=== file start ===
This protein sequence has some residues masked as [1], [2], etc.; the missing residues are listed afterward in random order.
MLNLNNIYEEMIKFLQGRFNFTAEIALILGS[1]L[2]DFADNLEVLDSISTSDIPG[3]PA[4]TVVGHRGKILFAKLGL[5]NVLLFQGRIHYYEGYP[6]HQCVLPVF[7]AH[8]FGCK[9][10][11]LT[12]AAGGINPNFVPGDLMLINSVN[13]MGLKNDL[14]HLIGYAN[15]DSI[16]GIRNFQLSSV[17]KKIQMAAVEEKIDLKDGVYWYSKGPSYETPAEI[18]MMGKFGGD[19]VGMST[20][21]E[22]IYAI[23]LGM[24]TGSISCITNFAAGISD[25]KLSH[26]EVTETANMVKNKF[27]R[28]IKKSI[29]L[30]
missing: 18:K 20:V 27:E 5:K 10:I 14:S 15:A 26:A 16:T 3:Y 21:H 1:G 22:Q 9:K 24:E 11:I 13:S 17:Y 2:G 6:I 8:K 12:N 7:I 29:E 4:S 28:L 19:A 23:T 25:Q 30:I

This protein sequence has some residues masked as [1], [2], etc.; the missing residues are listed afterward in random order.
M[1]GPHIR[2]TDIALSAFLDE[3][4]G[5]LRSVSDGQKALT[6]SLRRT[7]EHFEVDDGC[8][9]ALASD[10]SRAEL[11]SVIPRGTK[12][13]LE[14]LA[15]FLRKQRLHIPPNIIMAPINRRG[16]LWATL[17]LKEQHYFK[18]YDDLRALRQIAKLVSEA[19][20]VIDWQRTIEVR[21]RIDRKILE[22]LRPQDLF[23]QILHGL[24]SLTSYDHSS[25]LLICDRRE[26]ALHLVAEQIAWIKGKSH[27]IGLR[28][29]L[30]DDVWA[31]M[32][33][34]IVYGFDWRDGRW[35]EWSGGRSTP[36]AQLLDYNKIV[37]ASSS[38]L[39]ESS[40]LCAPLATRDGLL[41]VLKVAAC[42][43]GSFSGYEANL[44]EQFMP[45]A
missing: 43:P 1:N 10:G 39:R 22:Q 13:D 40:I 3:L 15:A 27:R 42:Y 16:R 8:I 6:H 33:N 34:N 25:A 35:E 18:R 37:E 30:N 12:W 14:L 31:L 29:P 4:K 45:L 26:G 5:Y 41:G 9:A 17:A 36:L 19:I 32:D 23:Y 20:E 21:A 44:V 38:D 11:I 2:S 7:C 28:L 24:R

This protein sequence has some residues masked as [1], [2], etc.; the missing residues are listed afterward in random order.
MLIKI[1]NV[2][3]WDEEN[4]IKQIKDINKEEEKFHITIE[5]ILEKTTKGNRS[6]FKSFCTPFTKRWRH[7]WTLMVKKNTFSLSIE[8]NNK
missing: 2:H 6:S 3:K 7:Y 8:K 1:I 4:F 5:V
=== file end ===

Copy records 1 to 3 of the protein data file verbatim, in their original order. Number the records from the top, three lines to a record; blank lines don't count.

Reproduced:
This protein sequence has some residues masked as [1], [2], etc.; the missing residues are listed afterward in random order.
MLNLNNIYEEMIKFLQGRFNFTAEIALILGS[1]L[2]DFADNLEVLDSISTSDIPG[3]PA[4]TVVGHRGKILFAKLGL[5]NVLLFQGRIHYYEGYP[6]HQCVLPVF[7]AH[8]FGCK[9][10][11]LT[12]AAGGINPNFVPGDLMLINSVN[13]MGLKNDL[14]HLIGYAN[15]DSI[16]GIRNFQLSSV[17]KKIQMAAVEEKIDLKDGVYWYSKGPSYETPAEI[18]MMGKFGGD[19]VGMST[20][21]E[22]IYAI[23]LGM[24]TGSISCITNFAAGISD[25]KLSH[26]EVTETANMVKNKF[27]R[28]IKKSI[29]L[30]
missing: 18:K 20:V 27:E 5:K 10:I 14:S 15:A 26:A 16:T 3:Y 21:H 1:G 22:Q 9:K 24:E 11:I 13:S 17:Y 2:G 6:I 8:K 12:N 7:I 29:E 4:S 28:L 19:A 23:T 25:Q 30:I

This protein sequence has some residues masked as [1], [2], etc.; the missing residues are listed afterward in random order.
M[1]GPHIR[2]TDIALSAFLDE[3][4]G[5]LRSVSDGQKALT[6]SLRRT[7]EHFEVDDGC[8][9]ALASD[10]SRAEL[11]SVIPRGTK[12][13]LE[14]LA[15]FLRKQRLHIPPNIIMAPINRRG[16]LWATL[17]LKEQHYFK[18]YDDLRALRQIAKLVSEA[19][20]VIDWQRTIEVR[21]RIDRKILE[22]LRPQDLF[23]QILHGL[24]SLTSYDHSS[25]LLICDRRE[26]ALHLVAEQIAWIKGKSH[27]IGLR[28][29]L[30]DDVWA[31]M[32][33][34]IVYGFDWRDGRW[35]EWSGGRSTP[36]AQLLDYNKIV[37]ASSS[38]L[39]ESS[40]LCAPLATRDGLL[41]VLKVAAC[42][43]GSFSGYEANL[44]EQFMP[45]A
missing: 43:P 1:N 10:G 39:R 22:Q 13:D 40:I 3:L 15:A 27:R 42:Y 16:R 8:I 6:H 33:N 34:N 25:A 35:E 18:R 37:E 30:N 12:W 14:L 31:L 29:P 4:K 45:L 26:G 5:Y 41:G 9:A 17:A 36:L 19:I 32:D 23:Y 20:E 21:A 44:V 38:D 11:I 2:S 7:C 28:L 24:R

This protein sequence has some residues masked as [1], [2], etc.; the missing residues are listed afterward in random order.
MLIKI[1]NV[2][3]WDEEN[4]IKQIKDINKEEEKFHITIE[5]ILEKTTKGNRS[6]FKSFCTPFTKRWRH[7]WTLMVKKNTFSLSIE[8]NNK
missing: 2:H 6:S 3:K 7:Y 8:K 1:I 4:F 5:V